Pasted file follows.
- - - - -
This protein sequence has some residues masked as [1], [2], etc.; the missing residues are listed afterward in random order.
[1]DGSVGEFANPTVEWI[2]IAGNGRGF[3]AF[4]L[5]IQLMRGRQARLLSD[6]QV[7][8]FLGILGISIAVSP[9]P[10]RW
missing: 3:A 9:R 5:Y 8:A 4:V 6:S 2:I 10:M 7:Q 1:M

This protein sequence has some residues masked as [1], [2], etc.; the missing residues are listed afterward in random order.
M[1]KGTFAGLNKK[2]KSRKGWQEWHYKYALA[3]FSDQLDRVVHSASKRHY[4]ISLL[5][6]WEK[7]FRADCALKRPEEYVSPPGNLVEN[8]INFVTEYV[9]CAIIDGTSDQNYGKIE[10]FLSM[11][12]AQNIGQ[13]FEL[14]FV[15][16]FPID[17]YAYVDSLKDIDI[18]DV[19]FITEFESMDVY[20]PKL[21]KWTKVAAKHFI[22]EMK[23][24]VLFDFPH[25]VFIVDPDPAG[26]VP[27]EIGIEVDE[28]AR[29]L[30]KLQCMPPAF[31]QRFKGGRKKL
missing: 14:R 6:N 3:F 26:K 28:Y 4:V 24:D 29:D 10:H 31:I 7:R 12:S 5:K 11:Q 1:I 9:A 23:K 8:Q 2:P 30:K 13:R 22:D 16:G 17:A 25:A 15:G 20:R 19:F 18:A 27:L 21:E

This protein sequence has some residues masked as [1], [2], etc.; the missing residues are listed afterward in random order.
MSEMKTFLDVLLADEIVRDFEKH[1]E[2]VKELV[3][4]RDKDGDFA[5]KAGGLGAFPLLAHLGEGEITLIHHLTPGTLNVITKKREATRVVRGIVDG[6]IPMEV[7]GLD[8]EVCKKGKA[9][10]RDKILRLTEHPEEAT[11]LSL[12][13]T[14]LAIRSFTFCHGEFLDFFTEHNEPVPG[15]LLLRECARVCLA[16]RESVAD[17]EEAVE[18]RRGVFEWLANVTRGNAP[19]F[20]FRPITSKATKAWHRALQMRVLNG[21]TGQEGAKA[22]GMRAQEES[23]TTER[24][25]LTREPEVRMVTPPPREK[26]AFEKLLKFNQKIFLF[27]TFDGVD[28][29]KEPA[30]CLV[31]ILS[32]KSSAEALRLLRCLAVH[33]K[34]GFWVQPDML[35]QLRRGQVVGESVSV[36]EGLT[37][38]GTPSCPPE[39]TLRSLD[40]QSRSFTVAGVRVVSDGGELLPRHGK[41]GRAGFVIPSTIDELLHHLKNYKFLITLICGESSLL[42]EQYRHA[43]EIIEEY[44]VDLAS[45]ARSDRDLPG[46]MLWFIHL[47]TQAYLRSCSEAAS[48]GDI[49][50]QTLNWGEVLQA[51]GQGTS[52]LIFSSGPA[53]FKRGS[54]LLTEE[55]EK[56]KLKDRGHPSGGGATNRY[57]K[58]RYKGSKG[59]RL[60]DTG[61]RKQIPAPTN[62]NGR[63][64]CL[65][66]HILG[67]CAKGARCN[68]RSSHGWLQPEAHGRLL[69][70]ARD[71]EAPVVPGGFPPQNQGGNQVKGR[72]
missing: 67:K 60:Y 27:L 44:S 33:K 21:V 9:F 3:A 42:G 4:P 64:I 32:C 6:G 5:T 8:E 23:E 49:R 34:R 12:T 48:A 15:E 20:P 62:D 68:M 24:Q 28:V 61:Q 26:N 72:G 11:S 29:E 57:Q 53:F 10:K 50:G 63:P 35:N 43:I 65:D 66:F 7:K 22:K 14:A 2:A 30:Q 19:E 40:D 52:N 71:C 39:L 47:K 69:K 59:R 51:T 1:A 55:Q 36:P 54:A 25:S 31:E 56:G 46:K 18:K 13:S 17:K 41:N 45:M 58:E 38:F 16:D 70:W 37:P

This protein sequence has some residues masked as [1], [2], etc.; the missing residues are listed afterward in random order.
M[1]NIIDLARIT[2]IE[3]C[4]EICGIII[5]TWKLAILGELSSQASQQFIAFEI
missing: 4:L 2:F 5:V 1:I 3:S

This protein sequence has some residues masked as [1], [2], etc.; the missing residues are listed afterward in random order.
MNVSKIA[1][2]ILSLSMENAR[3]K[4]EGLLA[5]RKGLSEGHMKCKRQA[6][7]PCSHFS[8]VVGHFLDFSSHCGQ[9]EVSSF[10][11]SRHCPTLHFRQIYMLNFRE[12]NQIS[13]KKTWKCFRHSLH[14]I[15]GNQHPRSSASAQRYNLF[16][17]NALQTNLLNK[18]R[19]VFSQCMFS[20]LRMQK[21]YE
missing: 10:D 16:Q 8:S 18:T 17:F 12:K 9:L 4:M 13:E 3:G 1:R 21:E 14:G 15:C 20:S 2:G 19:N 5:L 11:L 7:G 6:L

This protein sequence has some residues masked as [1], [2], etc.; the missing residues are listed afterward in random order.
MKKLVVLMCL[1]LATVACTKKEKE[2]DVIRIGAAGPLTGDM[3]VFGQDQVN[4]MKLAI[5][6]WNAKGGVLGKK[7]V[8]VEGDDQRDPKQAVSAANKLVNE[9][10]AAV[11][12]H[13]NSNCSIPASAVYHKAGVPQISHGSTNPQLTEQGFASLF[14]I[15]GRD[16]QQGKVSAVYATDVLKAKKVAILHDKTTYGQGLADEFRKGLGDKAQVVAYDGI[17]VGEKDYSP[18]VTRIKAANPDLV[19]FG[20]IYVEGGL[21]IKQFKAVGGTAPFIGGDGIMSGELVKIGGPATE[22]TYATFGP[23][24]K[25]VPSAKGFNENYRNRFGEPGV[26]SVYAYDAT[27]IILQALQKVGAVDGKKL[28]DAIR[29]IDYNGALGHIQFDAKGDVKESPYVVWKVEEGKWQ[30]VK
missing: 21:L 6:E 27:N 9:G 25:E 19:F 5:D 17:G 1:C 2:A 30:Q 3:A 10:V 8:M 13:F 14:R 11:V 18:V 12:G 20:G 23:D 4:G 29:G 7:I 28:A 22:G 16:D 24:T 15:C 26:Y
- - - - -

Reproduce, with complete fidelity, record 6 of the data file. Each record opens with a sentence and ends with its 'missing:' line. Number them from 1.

This protein sequence has some residues masked as [1], [2], etc.; the missing residues are listed afterward in random order.
MKKLVVLMCL[1]LATVACTKKEKE[2]DVIRIGAAGPLTGDM[3]VFGQDQVN[4]MKLAI[5][6]WNAKGGVLGKK[7]V[8]VEGDDQRDPKQAVSAANKLVNE[9][10]AAV[11][12]H[13]NSNCSIPASAVYHKAGVPQISHGSTNPQLTEQGFASLF[14]I[15]GRD[16]QQGKVSAVYATDVLKAKKVAILHDKTTYGQGLADEFRKGLGDKAQVVAYDGI[17]VGEKDYSP[18]VTRIKAANPDLV[19]FG[20]IYVEGGL[21]IKQFKAVGGTAPFIGGDGIMSGELVKIGGPATE[22]TYATFGP[23][24]K[25]VPSAKGFNENYRNRFGEPGV[26]SVYAYDAT[27]IILQALQKVGAVDGKKL[28]DAIR[29]IDYNGALGHIQFDAKGDVKESPYVVWKVEEGKWQ[30]VK
missing: 21:L 6:E 27:N 9:G 25:E 19:F 5:D 17:G 1:C 2:A 30:Q 3:A 10:V 8:M 13:F 14:R 11:V 18:V 12:G 20:G 23:D 4:G 29:G 7:I 28:A 22:G 16:D 24:T 15:C 26:Y